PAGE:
When we think of fats, we automatically think of “bad food”. Big, juicy burgers, a bag of french fries or a serving of saturated fat. Hence the fact that we have avoided fats from our diet for a long time because they were classified as bad and considered fattening for the figure. But if we look at our macros, fats are essential to a healthy body. The big thing you should know about fats is the source of fat. In order to enjoy a healthy serving of fat, we need fatty acids like Omega 3, Omega 6, and Omega 9 (with a big aside on Omega 6). We’ll explain what the difference between these fatty acids is and, more importantly, where to get them by following a plant-based diet. You may already be familiar with fish oil or cod liver oil as a source of omega-3 fatty acids, but as more and more people turn to plant sources these days, we’ll shed light on the lesser-known vegan alternatives. Let’s talk about plants.

Omega 3
Omega 3 is a group of polyunsaturated fatty acids, namely alpha-linolenic acid (ALA), eicosapentaenoic acid (EPA) and docosahexaenoic acid (DHA).

ALA: vegetable goodness
ALA (Alpha Linolenic Acid) is the only one of the three that is an essential fatty acid as it cannot be produced by the body. So we have to rely on our diet to get enough ALA. ALA can be converted to EPA and DHA by your body, but unfortunately this conversion is a difficult process in your body. Fortunately for the vegans out there, our planet provides some plentiful sources of ALA that are vegan. It can be found in flax seeds, chia seeds, pistachios, hemp seeds, and walnuts. ALA helps maintain normal blood cholesterol levels.

EHA and DPA
So what about the other two? DHA has a positive effect on your eyesight and brain function. EPA and DHA are both beneficial for the heart, maintaining normal blood pressure, and normal fat levels in the blood. The optimal dose of EPA and DHA (together) is between 500 mg and 1000 mg per day. That means eating fatty fish twice a week. Have you seen Seaspiracy? We learned that we can consume the omega-3 source of fatty fish straight from the source: algae! These green friends of the sea are an excellent source of EPA and DHA. No animal source is required. This source of healthy omega 3 is also generally more sustainable for our planet, as algae can be artificially cultivated instead of being scraped off the ocean floor. It’s one of the few herbal sources that we know to be high in EPA and DHA. In addition to eating a lot of nuts and seeds with an added algae, all omega-3 fatty acids are covered. Good news!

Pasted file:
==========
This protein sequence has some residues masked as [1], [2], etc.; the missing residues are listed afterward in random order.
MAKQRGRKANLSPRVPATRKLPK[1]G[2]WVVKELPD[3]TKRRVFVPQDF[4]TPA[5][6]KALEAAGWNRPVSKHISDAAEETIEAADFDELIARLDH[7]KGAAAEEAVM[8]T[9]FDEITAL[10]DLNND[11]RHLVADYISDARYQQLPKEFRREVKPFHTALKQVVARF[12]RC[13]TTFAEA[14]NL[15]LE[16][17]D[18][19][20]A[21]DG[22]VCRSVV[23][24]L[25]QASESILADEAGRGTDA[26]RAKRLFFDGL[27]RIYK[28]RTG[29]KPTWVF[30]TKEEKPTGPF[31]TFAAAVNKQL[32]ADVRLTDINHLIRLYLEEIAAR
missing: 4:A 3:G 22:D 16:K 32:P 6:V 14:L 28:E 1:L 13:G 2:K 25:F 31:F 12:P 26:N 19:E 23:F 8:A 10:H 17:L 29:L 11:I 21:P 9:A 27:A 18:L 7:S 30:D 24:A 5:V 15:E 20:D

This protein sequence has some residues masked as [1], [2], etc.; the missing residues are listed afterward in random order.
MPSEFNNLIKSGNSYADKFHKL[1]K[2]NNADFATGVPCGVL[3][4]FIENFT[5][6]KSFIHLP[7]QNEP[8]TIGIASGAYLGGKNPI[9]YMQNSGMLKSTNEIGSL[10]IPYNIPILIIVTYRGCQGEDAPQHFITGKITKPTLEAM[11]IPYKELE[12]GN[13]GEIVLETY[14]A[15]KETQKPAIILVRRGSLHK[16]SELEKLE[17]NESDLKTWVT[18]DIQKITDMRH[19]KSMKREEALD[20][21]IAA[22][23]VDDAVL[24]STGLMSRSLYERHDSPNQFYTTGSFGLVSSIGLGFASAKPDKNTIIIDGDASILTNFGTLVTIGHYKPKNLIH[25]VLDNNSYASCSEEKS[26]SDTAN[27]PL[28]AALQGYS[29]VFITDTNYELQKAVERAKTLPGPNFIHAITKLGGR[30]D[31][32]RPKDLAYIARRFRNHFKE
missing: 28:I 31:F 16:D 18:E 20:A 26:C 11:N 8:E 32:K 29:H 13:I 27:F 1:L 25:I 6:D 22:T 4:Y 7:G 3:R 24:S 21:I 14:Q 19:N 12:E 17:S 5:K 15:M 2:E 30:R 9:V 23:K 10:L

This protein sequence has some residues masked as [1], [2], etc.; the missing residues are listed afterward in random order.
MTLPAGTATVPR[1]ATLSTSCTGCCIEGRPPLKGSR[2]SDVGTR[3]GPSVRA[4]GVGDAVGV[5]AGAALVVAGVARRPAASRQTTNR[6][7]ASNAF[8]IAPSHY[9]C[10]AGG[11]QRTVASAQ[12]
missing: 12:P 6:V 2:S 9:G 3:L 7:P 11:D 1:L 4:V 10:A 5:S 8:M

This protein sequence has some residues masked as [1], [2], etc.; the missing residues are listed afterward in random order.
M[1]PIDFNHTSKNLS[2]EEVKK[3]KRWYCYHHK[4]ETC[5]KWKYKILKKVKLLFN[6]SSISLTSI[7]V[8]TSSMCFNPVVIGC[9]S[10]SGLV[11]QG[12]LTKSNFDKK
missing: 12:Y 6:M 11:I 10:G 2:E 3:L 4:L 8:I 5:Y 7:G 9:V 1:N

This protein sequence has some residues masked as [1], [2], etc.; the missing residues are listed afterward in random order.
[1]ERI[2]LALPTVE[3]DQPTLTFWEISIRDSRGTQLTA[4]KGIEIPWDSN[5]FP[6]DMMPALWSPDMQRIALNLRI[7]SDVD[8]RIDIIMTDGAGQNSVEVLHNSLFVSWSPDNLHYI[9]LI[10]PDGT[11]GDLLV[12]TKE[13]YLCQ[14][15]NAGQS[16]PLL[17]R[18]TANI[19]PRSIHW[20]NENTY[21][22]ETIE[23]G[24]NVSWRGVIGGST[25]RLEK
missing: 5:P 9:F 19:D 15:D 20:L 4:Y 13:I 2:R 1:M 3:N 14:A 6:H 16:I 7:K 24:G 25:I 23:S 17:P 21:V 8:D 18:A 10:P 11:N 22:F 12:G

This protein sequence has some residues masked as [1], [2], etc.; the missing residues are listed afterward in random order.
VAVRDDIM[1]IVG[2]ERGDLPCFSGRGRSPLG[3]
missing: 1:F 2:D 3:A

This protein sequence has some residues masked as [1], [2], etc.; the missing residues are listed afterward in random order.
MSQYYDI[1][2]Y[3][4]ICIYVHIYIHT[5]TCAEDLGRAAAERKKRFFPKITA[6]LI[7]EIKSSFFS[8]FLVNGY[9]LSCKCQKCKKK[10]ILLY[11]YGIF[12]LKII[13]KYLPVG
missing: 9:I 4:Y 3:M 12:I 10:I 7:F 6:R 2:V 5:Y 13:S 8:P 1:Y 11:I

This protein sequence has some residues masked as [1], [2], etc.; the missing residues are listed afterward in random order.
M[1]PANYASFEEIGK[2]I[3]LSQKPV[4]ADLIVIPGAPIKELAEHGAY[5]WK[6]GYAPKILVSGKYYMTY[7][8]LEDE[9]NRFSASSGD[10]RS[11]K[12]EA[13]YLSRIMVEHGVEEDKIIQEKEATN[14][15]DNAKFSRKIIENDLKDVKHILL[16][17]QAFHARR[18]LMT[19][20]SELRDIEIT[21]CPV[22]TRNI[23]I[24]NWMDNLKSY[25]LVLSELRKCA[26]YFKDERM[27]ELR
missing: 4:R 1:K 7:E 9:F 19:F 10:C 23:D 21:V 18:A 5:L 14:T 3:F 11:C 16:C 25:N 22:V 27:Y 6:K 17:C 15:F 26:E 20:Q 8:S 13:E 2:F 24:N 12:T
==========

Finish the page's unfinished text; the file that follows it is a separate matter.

Omega 6
Omega 6 consists of the polyunsaturated fatty acids linoleic acid (LA), gamma-linolenic acid (GLA) and arachidonic acid (AA), the linoleic acid of which is essential. We need to get this fatty acid from our diet, and that’s important because, among other things, it helps keep our cholesterol levels healthy, which helps maintain good blood circulation. GLA and AA can be made from linoleic acid by the body, which makes them not essential. GLA (gamma linolenic acid) is an important part of your cell walls and supports, among other things, the skin’s natural ability to store moisture.

Fries anyone?
Linoleic acid is found in plant sources such as sunflower oil, corn, and soybean oil. But here’s the thing about linoleic acid: an excess of LA (like frying all of your meals in sunflower oil) and a lack of EPA and DHA won’t turn into GLA, but into pro-inflammatory AA (arachidonic acid). You can find AA in animal sources such as eggs, organ meat, poultry, and fish. Since we don’t need a lot of AA, people who eat more plant-based food sources have higher levels of omega fatty acids because LA can be converted to both GLA and AA. Ultimately, it is important to maintain a healthy fatty acid balance between omega 3 and omega 6 in the body. An optimum
The balance between the two should be around 4: 1, but in most western countries the difference between the two fatty acids is often many times greater, namely between 10: 1 and 20: 1. This difference is caused by the fact that ours Diet contains plenty of omega-6 fatty acids (stop frying and eat too much meat and eggs) and we are not consuming enough EPA and DHA.

Omega 9
In contrast to Omega 3 and Omega 6, Omega 9 is a monounsaturated fatty acid. In addition, omega-9 fatty acids are not strictly necessary for the body as we can produce them ourselves. That said, it’s good to make sure you’re getting enough omega-9s through your diet because of their many health benefits. This mainly affects the omega-9 fatty acid oleic acid, which is found in olive oil, among other things. Oleic acid helps maintain normal blood cholesterol levels. Other rich sources of oleic acid are nuts (nut oil) and sesame (sesame oil). Omega 9 deficiencies are rare because we get enough of it from our diet. Especially if you are a vegan, you probably don’t have to worry about getting a sufficient amount of Omega 9.

Finally
As a vegan, vegetarian, or someone who wants to eat fewer animal sources, there is no need to panic if they are getting adequate amounts of omega fatty acids. Focus on a healthy and sustainable source of omega-3s that preferably also supplies your body with EPA and DHA. That’s why we’re such a big fan of vegan algae oil! Finally, we advise you to reduce the omega 6. Even if omega 6 is necessary for our body to function properly, you will quickly achieve more than is good for you and establish a healthy balance between omega fatty acids 3 and 6 at risk.

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